Rosie Paterson explores the Icelandic capital, where one can visit the 74.5m high top of the Hallgrimskirkja Church, whale watch and relax in their most famous geothermal spa.

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Eyjafjallajökull. It’s not the catchiest of names, but in 2010 it dominated international media headlines.

The now infamous Icelandic volcano grounded flights when it erupted – ironically, none in Iceland itself – and propelled the country to travel stardom. Helped also, in part, by it’s starring role in the Game of Thrones TV series, the number of tourists has quadrupled in just six years.

The compact capital, Reykjavik, is in fact the country’s largest city and home to around 128,000 people – a somewhat smaller figure than the number of visitors from the US alone. The word itself translates to ‘Smokey Bay’ (named after steam rising from geothermal vents), and it does, perhaps unsurprisingly, sit on the shore of Faxa Bay, less than an hour from Keflavik Airport.

Hidden amongst the picturesque, colourful buildings you’ll find a burgeoning art scene, lively social scene and a proud Viking culture.

Sleep in style

The new, boutique Sandhotel occupies an envious location on Laugavegur Street. It’s fuss-free courtyard entrance is hard to spot, so look out for the iconic Sandholt bakery, to the right of the hotel, which sells ludicrously large (and delicious) cinnamon buns. Bus Stop 7, where tour buses to other parts of Iceland and the airport pick up passengers, is a couple of minutes walk away.

Sandhotel

Beyond the innocuous front door, you’ll find a spacious, design-led living room and all-day dining restaurant – including an inclusive buffet-style breakfast. Much more importantly, there’s an excellent selection of gin on offer at the bar.

Upstairs, the monochrome, elegant interiors in the 66 bedrooms (including 11 suites) are surprisingly cosy, thanks to button-back headboards, cloud-like mattresses and oversized cushions in a mishmash of textures. In-room amenities include a Nespresso machine, Bluetooth speaker and fragrant Soley Organics bath products in the powerful walk-in showers (so good we stocked up on them before the return trip home).

Sandhotel

Staff are super helpful in that low-key when you don’t need them, on hand with perfect recommendations when you do way. Ask for a room overlooking the courtyard, to ensure a peaceful nights sleep.

At check-in, guests receive a mobile phone to use for the duration of their stay—an ingenious touch that we are surprised hasn’t cropped up elsewhere.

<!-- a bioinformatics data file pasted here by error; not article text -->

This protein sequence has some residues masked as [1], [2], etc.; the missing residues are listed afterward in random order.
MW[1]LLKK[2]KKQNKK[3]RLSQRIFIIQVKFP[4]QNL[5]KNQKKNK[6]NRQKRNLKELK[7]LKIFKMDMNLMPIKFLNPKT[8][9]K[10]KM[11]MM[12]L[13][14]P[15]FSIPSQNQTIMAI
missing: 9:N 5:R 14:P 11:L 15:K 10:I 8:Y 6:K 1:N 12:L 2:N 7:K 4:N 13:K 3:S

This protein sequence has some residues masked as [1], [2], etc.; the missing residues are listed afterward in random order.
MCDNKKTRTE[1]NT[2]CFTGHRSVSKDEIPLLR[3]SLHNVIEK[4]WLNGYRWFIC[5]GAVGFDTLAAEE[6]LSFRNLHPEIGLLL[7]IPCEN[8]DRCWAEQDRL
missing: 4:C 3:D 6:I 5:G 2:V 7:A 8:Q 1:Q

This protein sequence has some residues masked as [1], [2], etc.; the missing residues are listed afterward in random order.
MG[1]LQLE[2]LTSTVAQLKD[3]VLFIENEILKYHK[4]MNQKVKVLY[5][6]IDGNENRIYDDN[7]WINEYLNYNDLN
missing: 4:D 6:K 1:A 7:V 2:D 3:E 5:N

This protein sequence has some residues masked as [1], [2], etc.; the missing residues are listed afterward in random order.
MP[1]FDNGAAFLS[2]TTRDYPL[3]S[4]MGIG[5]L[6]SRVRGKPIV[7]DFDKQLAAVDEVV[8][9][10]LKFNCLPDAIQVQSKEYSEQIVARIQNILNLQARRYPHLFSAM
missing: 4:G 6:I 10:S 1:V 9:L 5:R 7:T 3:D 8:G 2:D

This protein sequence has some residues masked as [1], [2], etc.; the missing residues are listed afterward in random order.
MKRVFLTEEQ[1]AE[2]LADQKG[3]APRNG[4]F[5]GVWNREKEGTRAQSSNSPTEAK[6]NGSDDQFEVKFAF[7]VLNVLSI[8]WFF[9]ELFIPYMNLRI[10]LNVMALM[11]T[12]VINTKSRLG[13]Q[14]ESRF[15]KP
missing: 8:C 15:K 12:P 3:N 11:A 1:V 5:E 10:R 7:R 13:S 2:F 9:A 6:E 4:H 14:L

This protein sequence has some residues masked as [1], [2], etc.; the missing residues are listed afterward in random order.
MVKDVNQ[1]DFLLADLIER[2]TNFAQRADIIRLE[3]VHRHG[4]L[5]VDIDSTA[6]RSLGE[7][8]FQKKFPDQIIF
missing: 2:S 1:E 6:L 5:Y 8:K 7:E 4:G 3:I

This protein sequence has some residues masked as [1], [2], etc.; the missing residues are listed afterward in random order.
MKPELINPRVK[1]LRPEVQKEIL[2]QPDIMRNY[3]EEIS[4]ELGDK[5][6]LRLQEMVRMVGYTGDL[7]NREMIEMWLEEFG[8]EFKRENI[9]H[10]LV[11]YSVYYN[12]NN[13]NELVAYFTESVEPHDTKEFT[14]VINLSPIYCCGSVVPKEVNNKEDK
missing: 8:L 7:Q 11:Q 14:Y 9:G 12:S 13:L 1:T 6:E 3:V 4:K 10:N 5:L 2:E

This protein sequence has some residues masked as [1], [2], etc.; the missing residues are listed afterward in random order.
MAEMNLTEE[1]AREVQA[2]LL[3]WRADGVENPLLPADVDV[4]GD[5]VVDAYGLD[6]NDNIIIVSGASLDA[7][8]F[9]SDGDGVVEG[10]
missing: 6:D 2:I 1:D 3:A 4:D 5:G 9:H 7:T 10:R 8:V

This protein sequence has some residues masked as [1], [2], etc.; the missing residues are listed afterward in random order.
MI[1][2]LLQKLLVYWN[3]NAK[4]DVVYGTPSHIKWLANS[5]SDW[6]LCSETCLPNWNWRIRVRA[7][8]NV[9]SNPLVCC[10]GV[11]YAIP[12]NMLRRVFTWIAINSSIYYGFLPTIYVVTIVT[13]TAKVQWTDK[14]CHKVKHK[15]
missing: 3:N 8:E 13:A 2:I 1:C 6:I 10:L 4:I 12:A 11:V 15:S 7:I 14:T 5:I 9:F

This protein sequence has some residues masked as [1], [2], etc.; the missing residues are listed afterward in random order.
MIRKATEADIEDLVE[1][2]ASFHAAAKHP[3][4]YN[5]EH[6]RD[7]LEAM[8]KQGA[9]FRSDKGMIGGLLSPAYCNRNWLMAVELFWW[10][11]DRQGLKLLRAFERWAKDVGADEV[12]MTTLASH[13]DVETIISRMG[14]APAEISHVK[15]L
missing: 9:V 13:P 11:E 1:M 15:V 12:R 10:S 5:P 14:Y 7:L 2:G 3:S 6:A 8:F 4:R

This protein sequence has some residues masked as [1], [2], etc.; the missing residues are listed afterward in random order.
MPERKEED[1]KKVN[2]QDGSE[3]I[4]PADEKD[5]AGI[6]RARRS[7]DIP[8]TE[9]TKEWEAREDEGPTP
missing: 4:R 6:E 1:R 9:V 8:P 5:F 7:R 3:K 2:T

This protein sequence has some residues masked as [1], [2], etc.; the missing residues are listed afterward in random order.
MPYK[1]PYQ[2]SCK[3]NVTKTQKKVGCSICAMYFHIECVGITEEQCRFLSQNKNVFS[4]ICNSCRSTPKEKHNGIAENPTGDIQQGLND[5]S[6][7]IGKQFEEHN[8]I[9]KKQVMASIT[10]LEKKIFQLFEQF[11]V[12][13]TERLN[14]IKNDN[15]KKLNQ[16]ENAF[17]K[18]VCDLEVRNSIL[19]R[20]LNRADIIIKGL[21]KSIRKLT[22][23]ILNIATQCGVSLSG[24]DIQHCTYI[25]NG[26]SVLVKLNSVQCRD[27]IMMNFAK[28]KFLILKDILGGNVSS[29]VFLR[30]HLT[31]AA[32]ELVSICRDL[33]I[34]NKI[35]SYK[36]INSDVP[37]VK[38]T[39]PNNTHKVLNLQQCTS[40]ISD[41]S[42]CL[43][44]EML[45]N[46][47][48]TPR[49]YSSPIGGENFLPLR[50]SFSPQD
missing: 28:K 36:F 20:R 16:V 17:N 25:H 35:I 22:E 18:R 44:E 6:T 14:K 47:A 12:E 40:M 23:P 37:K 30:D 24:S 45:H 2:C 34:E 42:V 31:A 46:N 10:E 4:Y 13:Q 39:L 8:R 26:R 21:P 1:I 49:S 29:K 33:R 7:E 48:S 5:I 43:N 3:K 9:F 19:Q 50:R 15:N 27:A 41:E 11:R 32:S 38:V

Rooms at the Sandhotel start from £343 per night. The hotel is a member of the Small Luxury Hotels of the World collection. If you’re after something different, find more hotels in Reykjavik here.

Things to do

The most obvious (and easy to spot) landmark is Hallgrimskirkja Church, which towers over the majority of the city. If you’ve got a head for heights there’s a viewing platform, at the top of the 74.5m building.

Whale watching and puffin tours are popular activities. Minke and humpback whales, porpoises and dolphins are all regular visitors, and your chances of spotting something are high, though never guaranteed. Elding is one of the most reputed operators for such trips.

If you prefer your feet on firm land, head to the Whales of Iceland permanent exhibit (located in the Old Harbour). The giant warehouse space boasts life-size models and educational information on the country’s regional sea-faring mammals.

There are regular, walking tours that take around two hours. These operate on a ‘pay as you please’ basis – each walker pays whatever they think is fair, at the end of the tour. Away from the busier shopping streets you’ll find pockets of residential Reykjavik – The Neighbourhood of the Gods is a section of streets whose names stem from Nordic religion: Odin’s Street, Thor’s Street and Loki’s Path.

Shopping is undeniably expensive, but there’s a plethora of contemporary homeware stores and outdoor clothing shops that are hard to resist. 66° North is native Icelanders go-to for everyday technical wear and there are numerous branches throughout the city.

You’ll need to wrap up warm if you visit in the winter. It’s well worth the bother: winter is the best time to see the Northern Lights. Clear skies are vital to viewing the natural phenomenon, and a longer stay will greatly improve your chances of changing upon the right weather conditions.

The Northern Lights - Aurora Borealis – in Scandinavia

The Northern Lights: Go in winter, wrap up warm and pray for clear skies… (Pic: Alamy)

Beyond the confines of the city there’s plenty to see, all within easy reach. The ever-popular Golden Circle circuit takes in Pingvellir National Park (in Autumn the foliage begins to change colour in beautiful fashion), hot springs and dramatic waterfalls.

Iceland’s biggest attraction – how could we not mention it? – is the Blue Lagoon. The naturally heated, mineral reach pool is halfway between Reykjavik and the airport, amidst a startlingly lunar-looking landscape (actually moss-covered lava fields). Try to avoid at peak times.

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